It’s not often that something fresh comes out that feels like it was truly meant for gamers. Lucky for us, Elgato has released their new Game Capture HD. It’s a personal recording device with a sole purpose of recording Xbox and PS3 gameplay. It’s small, simple, and incredibly easy to use. Better yet, the picture quality is amazing and it comes with all the extra necessary cables. With a retail price just shy of $200, it is a bit pricey. What makes the Elgato more compelling though is that shares a similar price point with other competitors. So with price not being a factor, it comes down to features, reliability, and ease of use.
Unboxing and loading the program:
The unit packaging is small and simple. The device itself is powered via an included USB cable which connects to any computer running Apple’s OS or Windows 7. Aside from the USB cable, all you need to do is connect an HDMI from the console to the device, and then a second HDMI from the device to your monitor. This allows real-time viewing of the game so it doesn’t impede on your response time or what is also known as “input lag”. Loading the software via the company’swebsite will give you the most recent version. It’s also your only choice because a disc isn’t included in the box. After you install the software, you’re ready to go. When you first launch the program it temporarily disables the device’s video output. With that being said, don’t plan on loading the recording software in the middle of gameplay or you’ll definitely regret it. Using the program is very easy to understand, as the video below demonstrates.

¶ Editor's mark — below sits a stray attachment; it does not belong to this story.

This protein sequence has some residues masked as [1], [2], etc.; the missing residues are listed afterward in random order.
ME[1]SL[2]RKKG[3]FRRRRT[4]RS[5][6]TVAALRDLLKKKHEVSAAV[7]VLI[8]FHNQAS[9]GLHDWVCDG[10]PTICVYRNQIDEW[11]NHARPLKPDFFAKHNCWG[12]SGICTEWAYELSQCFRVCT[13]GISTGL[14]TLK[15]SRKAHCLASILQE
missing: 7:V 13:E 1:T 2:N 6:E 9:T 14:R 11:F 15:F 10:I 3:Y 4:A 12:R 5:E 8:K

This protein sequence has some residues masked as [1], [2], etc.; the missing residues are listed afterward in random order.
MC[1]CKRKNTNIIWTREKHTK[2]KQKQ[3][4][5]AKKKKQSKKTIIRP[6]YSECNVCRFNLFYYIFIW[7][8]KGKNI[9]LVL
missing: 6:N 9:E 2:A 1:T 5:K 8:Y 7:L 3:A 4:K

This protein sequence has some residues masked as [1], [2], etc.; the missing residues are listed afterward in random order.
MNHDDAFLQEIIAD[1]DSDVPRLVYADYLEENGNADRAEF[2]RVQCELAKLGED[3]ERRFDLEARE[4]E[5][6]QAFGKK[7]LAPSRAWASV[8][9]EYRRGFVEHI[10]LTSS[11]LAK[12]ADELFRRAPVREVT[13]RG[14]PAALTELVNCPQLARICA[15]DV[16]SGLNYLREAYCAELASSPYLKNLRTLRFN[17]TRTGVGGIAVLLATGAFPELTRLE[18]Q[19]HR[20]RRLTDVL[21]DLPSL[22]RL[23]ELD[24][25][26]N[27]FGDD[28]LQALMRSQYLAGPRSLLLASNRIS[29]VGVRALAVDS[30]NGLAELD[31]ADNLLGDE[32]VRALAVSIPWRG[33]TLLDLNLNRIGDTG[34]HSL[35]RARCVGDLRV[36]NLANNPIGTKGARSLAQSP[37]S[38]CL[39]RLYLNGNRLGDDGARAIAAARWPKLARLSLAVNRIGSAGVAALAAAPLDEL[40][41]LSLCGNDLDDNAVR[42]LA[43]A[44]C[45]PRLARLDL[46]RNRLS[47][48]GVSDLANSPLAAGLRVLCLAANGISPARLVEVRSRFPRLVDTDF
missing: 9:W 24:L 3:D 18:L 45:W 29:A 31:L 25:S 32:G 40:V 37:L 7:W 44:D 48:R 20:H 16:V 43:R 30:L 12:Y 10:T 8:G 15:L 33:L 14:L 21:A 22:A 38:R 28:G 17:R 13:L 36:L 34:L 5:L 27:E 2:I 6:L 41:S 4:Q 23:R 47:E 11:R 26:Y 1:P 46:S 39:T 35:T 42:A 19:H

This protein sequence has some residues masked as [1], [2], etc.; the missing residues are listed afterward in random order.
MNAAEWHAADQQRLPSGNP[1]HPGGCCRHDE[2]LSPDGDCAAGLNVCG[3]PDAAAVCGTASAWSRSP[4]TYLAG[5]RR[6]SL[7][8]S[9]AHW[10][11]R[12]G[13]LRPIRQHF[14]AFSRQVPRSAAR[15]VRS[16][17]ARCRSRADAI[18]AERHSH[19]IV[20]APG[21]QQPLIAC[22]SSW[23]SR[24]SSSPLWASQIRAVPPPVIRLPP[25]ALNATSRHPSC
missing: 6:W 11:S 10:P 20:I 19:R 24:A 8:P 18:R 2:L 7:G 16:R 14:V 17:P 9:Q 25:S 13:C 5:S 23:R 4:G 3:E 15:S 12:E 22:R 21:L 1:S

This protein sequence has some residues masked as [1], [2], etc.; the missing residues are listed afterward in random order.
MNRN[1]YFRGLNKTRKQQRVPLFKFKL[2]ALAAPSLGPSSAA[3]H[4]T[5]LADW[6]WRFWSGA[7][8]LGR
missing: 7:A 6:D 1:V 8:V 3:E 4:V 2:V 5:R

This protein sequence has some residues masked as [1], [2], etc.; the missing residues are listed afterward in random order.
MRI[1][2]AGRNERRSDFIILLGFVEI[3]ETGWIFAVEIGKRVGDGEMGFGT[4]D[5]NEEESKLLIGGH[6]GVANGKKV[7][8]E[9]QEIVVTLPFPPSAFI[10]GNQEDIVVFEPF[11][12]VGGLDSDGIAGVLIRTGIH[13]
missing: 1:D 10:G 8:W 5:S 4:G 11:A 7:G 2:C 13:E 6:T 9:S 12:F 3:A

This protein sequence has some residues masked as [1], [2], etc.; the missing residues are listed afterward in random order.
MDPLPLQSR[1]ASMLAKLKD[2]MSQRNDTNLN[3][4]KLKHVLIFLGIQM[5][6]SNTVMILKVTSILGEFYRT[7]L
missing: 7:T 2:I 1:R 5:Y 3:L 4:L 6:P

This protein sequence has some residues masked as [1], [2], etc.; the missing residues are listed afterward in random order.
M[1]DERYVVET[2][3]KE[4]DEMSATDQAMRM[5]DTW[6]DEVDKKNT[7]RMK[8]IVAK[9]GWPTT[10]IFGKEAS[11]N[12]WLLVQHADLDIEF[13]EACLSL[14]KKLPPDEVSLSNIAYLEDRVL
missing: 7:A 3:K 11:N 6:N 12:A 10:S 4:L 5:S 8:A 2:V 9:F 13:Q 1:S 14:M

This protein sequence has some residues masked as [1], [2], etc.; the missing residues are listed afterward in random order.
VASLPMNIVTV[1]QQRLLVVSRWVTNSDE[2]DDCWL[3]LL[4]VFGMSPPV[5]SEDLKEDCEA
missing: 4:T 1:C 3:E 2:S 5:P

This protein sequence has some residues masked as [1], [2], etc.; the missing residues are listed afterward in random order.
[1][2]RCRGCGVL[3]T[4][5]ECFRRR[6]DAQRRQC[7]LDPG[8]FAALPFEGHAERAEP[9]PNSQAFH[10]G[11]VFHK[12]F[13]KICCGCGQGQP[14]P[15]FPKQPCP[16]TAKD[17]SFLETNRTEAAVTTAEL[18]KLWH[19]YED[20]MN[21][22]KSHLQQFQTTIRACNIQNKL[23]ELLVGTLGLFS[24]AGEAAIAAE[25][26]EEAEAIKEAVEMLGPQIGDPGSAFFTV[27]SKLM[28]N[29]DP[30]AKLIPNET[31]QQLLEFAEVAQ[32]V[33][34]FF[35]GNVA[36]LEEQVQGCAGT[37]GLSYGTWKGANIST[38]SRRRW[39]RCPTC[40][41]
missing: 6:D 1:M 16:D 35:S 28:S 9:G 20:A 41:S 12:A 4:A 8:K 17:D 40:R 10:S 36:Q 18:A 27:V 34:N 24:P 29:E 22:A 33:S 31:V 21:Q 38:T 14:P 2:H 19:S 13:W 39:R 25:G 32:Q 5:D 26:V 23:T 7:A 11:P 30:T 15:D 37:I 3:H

Elgato Game Capture HD Software Tutorial:
Aside from learning how to use the software as the above video demonstrates, everything is very straightforward. The cable connections are extremely simple, the unit is very compact, and you can record any gameplay on your Xbox 360 or Playstation 3. From what I’ve see on the market, this is one if not THE best solution for gamers looking to share their skills and footage. It get’s our Hell Yeah award.
Last but not least, here’s an example of an upload made directly from the software to YouTube: